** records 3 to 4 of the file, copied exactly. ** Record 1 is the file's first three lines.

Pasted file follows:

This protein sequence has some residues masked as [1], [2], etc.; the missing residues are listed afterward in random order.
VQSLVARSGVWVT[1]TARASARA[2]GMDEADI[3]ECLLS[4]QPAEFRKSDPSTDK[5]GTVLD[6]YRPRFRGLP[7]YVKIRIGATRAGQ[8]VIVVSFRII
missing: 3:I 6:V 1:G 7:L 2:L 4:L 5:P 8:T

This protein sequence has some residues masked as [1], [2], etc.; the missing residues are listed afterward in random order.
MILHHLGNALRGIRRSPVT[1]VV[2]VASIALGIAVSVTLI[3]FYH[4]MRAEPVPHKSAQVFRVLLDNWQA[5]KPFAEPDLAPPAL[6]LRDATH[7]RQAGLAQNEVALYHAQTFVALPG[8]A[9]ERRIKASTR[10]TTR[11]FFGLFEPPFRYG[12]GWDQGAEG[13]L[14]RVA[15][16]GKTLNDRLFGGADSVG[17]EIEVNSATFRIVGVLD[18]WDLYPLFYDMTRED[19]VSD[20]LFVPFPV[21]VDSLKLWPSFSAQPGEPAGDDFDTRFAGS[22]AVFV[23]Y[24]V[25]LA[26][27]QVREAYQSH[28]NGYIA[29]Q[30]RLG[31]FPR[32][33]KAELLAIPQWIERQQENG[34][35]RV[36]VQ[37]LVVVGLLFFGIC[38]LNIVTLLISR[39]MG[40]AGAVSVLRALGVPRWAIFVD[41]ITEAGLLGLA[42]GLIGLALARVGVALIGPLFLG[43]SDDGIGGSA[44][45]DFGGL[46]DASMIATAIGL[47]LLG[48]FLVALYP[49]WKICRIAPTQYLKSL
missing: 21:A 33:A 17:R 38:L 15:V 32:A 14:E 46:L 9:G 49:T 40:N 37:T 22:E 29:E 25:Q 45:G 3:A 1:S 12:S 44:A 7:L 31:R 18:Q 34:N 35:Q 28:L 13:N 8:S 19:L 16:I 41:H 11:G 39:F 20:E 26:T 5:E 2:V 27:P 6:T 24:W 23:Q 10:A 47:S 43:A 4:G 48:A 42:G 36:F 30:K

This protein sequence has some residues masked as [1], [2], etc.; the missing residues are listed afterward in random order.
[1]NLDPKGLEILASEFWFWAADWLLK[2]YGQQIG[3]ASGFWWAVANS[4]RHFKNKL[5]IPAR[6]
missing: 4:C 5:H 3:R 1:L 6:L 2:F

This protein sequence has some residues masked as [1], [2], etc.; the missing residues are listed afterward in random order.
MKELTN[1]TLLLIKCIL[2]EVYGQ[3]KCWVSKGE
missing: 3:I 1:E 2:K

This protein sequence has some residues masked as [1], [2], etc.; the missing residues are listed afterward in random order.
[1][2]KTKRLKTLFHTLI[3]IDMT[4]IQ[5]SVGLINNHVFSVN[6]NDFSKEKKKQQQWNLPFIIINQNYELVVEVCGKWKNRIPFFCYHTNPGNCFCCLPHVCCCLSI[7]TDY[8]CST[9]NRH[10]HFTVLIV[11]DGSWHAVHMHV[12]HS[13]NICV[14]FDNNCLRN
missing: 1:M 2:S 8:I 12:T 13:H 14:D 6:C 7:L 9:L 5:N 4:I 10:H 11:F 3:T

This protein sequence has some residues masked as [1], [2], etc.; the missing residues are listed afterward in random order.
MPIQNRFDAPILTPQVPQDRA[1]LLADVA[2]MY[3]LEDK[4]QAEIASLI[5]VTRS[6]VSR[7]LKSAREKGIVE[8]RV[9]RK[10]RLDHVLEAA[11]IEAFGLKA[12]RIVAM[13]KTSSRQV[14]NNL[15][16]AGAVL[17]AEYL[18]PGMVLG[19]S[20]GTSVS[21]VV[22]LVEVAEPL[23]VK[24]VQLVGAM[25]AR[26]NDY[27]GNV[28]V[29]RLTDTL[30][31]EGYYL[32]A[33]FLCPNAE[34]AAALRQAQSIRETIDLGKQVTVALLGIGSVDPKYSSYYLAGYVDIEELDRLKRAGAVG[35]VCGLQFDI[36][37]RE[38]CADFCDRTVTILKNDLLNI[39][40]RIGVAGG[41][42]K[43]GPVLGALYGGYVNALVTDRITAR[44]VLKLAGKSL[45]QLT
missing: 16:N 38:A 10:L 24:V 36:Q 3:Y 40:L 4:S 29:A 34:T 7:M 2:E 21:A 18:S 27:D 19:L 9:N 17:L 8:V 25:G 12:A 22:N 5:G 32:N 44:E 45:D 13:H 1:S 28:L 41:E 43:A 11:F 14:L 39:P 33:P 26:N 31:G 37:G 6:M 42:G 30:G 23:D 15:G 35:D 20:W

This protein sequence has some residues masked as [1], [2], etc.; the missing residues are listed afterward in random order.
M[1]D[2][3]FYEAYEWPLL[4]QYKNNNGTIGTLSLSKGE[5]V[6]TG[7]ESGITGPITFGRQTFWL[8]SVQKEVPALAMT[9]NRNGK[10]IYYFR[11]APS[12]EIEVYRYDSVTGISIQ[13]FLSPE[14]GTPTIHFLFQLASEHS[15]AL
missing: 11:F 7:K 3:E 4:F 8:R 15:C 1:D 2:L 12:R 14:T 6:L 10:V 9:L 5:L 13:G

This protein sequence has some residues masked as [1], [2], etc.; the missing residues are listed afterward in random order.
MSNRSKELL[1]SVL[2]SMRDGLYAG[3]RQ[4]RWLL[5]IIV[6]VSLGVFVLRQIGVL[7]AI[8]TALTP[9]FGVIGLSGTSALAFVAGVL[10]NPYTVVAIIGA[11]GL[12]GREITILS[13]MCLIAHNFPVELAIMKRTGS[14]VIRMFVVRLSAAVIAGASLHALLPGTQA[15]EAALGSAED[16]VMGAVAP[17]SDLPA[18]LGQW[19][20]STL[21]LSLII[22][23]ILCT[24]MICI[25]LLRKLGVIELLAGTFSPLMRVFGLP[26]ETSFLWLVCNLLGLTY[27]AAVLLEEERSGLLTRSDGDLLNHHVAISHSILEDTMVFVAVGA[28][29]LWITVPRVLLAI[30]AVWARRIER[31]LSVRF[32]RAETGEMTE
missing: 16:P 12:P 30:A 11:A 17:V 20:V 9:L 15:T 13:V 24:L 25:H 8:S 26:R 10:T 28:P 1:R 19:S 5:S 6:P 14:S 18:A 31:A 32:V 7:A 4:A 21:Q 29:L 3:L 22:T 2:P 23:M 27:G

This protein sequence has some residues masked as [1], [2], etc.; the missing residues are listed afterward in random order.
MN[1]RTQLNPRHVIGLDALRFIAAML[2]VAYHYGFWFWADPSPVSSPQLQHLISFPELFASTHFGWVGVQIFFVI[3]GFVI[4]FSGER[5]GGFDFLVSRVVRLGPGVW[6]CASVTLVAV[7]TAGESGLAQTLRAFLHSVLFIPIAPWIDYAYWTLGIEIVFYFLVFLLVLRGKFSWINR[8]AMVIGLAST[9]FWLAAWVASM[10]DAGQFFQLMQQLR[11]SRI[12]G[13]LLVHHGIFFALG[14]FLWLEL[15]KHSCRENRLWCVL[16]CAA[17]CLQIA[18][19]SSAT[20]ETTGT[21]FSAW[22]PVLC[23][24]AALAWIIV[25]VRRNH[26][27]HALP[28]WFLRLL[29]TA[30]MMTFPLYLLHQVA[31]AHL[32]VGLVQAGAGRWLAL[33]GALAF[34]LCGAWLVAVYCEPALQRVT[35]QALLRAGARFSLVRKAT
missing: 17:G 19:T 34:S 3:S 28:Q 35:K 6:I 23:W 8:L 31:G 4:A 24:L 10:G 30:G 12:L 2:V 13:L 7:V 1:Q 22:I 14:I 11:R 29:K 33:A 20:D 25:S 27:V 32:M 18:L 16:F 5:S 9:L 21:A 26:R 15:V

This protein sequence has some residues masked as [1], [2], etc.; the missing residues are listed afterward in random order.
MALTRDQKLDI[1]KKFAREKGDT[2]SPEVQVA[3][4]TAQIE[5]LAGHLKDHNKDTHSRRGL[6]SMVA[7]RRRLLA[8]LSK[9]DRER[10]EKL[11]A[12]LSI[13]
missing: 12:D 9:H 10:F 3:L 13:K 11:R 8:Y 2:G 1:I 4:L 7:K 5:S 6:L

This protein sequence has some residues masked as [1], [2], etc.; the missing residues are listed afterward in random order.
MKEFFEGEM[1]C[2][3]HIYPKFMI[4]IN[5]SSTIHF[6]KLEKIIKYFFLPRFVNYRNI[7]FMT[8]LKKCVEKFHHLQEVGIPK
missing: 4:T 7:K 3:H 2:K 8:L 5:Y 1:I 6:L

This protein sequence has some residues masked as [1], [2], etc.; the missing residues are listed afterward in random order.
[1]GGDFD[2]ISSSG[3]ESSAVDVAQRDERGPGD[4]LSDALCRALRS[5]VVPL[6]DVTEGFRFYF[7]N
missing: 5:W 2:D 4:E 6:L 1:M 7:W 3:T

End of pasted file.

This protein sequence has some residues masked as [1], [2], etc.; the missing residues are listed afterward in random order.
[1]NLDPKGLEILASEFWFWAADWLLK[2]YGQQIG[3]ASGFWWAVANS[4]RHFKNKL[5]IPAR[6]
missing: 4:C 5:H 3:R 1:L 6:L 2:F

This protein sequence has some residues masked as [1], [2], etc.; the missing residues are listed afterward in random order.
MKELTN[1]TLLLIKCIL[2]EVYGQ[3]KCWVSKGE
missing: 3:I 1:E 2:K